Presentation on theme: "ADVANCE DIRECTIVES PLANNING FOR MEDICAL CARE IN THE EVENT OF LOSS OF DECISION-MAKING ABILITY."— Presentation transcript:
ADVANCE DIRECTIVES PLANNING FOR MEDICAL CARE IN THE EVENT OF LOSS OF DECISION-MAKING ABILITY
ADVANCE DIRECTIVES Durable Power of Attorney for Health Care Living Will A POA for health care decisions is similar to a living will, in that it can be a way for your decisions regarding medical care and treatment to be carried out if you can no longer make your wishes known. The difference is that a living will makes your wishes known via a written statement, but by itself does not appoint a person to act on your behalf and make those decisions. A health care POA does do this. Like a living will, a health care POA does not distribute your property after death. This must be accomplished either by a will, a trust, or via intestacy proceedings in probate court. Do-Not-Resuscitate Declaration Declaration of Anatomical Gift
We all value the right to make decisions for ourselves. Whether we term this autonomy, liberty or independence, it is central to our concept of dignity. One important area in which we exercise independence is in choosing the medical treatment we receive. Few would deny a competent adult has the right to consent to or refuse particular medical treatments or medically related services. Unfortunately, due to illness or injury, we may not remain able to participate in treatment decisions. Such disability may be temporary or permanent. No one likes to consider the possibility of becoming unable to make decisions. It is easy to put off thinking about that happening, and what treatment we would like in those circumstances. As difficult as it is to confront these issues, by doing so we can help ensure our wishes are honored in the future. Once you determine your wishes, the process of planning is relatively simple and inexpensive or free.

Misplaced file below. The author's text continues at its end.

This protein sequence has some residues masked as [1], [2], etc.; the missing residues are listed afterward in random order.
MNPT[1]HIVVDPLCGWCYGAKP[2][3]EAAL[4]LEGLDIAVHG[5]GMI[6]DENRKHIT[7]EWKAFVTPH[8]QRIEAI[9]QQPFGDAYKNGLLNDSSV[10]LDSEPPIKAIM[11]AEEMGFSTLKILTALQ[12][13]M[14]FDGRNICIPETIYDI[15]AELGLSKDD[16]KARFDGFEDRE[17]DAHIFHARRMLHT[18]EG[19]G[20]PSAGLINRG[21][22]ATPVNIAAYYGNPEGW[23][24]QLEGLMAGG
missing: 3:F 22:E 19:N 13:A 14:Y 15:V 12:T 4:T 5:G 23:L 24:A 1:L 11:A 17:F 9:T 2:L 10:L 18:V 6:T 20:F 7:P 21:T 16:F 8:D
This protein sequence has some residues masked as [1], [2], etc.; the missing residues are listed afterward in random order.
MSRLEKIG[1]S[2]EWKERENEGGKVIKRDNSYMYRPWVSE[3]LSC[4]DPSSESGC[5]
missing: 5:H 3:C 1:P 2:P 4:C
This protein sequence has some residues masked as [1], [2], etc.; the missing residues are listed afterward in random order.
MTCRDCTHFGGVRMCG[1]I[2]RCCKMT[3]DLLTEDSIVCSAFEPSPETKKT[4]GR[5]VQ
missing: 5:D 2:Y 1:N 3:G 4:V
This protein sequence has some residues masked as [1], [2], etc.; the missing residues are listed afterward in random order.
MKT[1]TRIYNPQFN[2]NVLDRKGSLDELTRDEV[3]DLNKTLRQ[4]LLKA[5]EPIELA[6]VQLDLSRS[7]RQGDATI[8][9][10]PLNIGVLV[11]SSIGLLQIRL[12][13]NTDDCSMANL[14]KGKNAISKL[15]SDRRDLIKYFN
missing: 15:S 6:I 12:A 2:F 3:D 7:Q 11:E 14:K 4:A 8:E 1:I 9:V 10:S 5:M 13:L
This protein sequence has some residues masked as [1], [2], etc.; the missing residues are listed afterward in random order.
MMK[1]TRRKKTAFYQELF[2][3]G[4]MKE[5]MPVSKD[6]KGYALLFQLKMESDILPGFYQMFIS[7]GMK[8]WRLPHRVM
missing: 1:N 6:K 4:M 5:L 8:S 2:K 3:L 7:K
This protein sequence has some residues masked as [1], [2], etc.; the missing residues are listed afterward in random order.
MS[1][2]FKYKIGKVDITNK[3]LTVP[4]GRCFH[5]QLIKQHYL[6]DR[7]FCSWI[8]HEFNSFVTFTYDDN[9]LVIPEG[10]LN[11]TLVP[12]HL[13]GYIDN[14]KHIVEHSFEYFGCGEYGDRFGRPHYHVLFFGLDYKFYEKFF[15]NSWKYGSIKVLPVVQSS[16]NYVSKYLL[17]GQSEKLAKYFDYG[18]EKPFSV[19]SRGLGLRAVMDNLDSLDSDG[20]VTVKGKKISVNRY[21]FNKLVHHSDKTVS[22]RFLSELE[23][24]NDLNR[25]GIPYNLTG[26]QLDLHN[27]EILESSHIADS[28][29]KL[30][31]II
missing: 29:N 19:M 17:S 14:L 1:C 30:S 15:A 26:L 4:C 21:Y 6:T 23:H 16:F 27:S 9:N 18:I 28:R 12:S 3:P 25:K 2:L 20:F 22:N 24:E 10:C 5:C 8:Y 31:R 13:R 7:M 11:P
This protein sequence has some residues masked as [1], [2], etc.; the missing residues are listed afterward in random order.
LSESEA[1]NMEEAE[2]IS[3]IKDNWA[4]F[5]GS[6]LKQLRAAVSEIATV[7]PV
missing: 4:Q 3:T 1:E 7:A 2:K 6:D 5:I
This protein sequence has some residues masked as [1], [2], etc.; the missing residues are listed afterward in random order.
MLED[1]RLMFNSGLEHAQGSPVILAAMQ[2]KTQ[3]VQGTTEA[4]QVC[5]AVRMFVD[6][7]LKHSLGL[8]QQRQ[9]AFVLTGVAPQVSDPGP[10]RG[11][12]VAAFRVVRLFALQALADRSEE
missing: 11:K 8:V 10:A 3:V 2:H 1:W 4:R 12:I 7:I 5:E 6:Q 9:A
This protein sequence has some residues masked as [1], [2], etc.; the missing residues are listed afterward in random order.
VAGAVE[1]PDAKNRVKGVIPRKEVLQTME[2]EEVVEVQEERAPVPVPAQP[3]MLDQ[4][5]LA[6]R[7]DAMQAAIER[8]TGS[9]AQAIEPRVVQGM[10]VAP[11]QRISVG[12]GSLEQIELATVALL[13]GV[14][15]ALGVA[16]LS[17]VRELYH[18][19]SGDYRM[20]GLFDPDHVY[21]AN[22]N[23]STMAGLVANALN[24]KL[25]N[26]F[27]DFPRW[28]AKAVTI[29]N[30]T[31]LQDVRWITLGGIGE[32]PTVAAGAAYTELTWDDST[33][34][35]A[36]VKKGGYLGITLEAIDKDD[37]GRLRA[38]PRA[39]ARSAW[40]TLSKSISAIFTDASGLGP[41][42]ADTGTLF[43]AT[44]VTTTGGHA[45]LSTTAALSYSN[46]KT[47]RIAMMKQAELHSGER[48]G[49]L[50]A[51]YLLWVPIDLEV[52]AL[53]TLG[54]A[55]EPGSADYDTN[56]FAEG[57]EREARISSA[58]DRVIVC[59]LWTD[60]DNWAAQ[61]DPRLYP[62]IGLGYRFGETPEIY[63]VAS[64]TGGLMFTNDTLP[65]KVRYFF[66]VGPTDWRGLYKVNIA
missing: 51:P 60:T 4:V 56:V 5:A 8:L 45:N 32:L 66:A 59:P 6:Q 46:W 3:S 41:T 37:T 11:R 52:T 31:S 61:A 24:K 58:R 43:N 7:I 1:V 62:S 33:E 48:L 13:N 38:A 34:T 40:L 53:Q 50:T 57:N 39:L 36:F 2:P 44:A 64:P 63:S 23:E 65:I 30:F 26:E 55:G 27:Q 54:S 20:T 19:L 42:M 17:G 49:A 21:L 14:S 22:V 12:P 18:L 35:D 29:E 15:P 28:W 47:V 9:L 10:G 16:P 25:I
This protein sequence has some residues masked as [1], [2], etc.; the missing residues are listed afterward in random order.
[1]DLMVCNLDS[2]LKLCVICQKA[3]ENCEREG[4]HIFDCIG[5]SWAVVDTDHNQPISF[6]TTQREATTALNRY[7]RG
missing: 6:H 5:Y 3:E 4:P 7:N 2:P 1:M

QUESTIONS AND ANSWERS ABOUT ADVANCE DIRECTIVES What is an advance directive? An advance directive is a written document in which you specify what type of medical care you want in the future, or who you want to make decisions for you, should you lose the ability to make decisions for yourself. Why is there a need for advance directives? Years ago, most individuals died in their own homes. Today, there is greater chance of dying in a hospital or nursing home. Expanding technology has increased the treatment choices we face, and improved public health has increased life expectancy. Decisions may have to be made concerning our care at a time we can no longer communicate our wishes. What are the advantages of having an advance directive? We each have our own values, wishes and goals. Having an advance directive provides you some assurance your personal wishes concerning medical and mental treatment will be honored at a time when you are not able to express them. Having an advance directive may also prevent the need for a guardianship imposed through the probate court. Must I have an advance directive? No. The decision to have an advance directive is purely voluntary. No family member, hospital or insurance company can force you to have one, or dictate what the document should say if you decide to write one. A hospital or nursing home or hospice organization cannot deny you service because you do or don't have an advance directive.